CHARLOTTE, N.C. — When schools closed for in-person learning because of COVID-19, most students were forced to adapt to a new way of learning virtually. Some became worried and isolated.
“I would describe it very hard and stressful. It mentally broke me down some,” said Kierra Gregory.
Gregory was a student in Charlotte-Mecklenburg Schools when the pandemic forced her to stay home for the remainder of her senior year. Her son Aidan had not yet turned two, and she had three younger siblings who were also learning from home.
Gregory said it was so overwhelming at times that she didn’t think she would graduate.
“So my mom, she had to work to keep providing for us,” Gregory explained. “I would be at home making sure my siblings got on Zoom; and it was difficult, they didn’t want to do virtual learning. They didn’t want to do anything. Neither did I.”
But Gregory did graduate, and she credits the organization Communities in Schools (CIS) for helping her.
She says the organization provided her with tutoring, social and emotional support, and sometimes even childcare.
“I don’t think if I didn’t have that motivation, I wouldn’t have graduated,” Gregory said.
Currently, Communities in Schools has staff in about half of the high poverty schools in CMS. The organization helps students with academics, health needs, clothing and mental health.
The nonprofit has been providing its services to students for years, but officials say they’re facing an uphill battle now trying to reach as many students as possible because of the pandemic.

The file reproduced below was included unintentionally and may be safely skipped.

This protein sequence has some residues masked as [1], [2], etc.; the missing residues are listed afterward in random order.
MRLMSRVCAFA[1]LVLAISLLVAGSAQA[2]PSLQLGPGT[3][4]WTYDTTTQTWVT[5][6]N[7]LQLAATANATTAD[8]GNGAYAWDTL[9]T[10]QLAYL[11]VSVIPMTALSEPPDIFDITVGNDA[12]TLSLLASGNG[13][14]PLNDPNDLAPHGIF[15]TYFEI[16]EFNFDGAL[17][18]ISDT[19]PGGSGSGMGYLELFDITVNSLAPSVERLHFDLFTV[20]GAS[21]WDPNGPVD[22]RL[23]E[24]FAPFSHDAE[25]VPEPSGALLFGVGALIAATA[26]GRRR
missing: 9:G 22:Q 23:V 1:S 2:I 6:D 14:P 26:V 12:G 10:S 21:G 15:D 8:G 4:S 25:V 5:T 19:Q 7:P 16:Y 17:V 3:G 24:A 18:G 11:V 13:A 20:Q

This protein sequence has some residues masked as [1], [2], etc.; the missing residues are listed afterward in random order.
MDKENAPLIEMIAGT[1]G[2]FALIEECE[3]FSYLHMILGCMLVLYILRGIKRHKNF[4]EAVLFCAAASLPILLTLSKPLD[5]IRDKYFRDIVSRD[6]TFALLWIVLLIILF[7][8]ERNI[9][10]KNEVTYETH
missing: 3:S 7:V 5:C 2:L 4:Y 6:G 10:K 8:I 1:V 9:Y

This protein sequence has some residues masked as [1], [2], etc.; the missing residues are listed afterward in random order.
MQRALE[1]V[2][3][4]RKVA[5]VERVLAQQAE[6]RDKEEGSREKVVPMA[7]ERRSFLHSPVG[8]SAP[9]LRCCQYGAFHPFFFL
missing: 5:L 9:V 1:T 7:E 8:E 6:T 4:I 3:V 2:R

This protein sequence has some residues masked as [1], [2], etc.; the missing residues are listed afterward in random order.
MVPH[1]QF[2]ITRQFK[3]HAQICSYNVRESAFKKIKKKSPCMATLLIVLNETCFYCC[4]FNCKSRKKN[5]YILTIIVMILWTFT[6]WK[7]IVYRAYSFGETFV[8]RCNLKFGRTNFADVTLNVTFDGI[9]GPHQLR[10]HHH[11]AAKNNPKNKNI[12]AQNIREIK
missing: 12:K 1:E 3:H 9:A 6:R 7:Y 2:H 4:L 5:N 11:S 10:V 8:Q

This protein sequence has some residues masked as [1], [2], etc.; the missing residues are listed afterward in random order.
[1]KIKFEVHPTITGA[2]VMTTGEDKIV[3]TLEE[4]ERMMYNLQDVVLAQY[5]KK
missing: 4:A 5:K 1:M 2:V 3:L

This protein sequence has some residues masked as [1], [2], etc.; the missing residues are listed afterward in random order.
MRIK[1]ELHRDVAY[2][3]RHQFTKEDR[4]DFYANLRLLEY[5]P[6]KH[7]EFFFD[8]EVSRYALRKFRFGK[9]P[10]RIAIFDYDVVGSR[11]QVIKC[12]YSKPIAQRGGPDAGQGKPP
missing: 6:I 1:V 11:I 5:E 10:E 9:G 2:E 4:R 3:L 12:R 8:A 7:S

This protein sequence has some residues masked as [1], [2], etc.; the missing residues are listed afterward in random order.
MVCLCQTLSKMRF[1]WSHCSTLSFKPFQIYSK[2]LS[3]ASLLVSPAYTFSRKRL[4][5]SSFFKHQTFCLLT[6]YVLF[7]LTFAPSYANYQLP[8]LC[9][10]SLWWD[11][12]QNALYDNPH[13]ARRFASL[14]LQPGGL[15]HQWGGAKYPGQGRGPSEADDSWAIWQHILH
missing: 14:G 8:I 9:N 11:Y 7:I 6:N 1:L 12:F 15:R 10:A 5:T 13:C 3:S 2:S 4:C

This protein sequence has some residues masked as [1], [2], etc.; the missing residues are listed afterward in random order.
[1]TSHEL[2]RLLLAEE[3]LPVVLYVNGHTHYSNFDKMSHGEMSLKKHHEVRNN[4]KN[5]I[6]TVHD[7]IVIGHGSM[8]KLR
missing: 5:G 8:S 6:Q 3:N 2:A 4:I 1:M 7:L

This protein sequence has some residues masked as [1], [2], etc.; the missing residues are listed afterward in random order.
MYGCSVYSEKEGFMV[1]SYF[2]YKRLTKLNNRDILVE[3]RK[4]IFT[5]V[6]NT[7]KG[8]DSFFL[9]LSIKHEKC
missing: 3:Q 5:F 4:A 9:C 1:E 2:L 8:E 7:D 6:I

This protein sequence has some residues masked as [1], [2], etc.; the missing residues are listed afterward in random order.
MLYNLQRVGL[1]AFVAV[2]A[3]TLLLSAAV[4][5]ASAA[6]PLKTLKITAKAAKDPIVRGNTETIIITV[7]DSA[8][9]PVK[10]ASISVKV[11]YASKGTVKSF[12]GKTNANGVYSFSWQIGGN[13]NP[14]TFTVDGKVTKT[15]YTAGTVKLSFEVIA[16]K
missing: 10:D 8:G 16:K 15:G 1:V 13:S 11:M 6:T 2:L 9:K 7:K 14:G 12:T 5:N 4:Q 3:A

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“This pandemic is not over. There are thousands of kids who haven’t made it back to school, and there are plenty of kids who are in school, but they’re there in body alone, their mind is not there,” said Men Tchaas Ari, president and CEO of CIS Charlotte-Mecklenburg. “This pandemic has ravaged them from mental health standpoints. It’s impacted some of their family members (who) have died as a result of pandemic.”
Tchaas Ari says that identifying students who need extra support to keep them on the right path is crucial.
“I think as a community, we have to realize that this solution is bigger than one institution. It’s bigger than the school system, it’s bigger than our organization, it’s bigger than local governments,” Tchaas Ari said.
Anna Kennington with CIS says the organization is hoping to provide support to more students by expanding to all CMS schools in the future.
Kennington says CIS received a grant and is hiring reengagement specialists.
“Those specific site staff are going out in the community, making phone calls, making home visits, to try and locate these students,” she said.
Gregory says being able to graduate during this trying time – especially as a new mom – gave her a new confidence and strength.
“I felt like I could do anything in the world after that. It was the best feeling in the world,” Gregory said.
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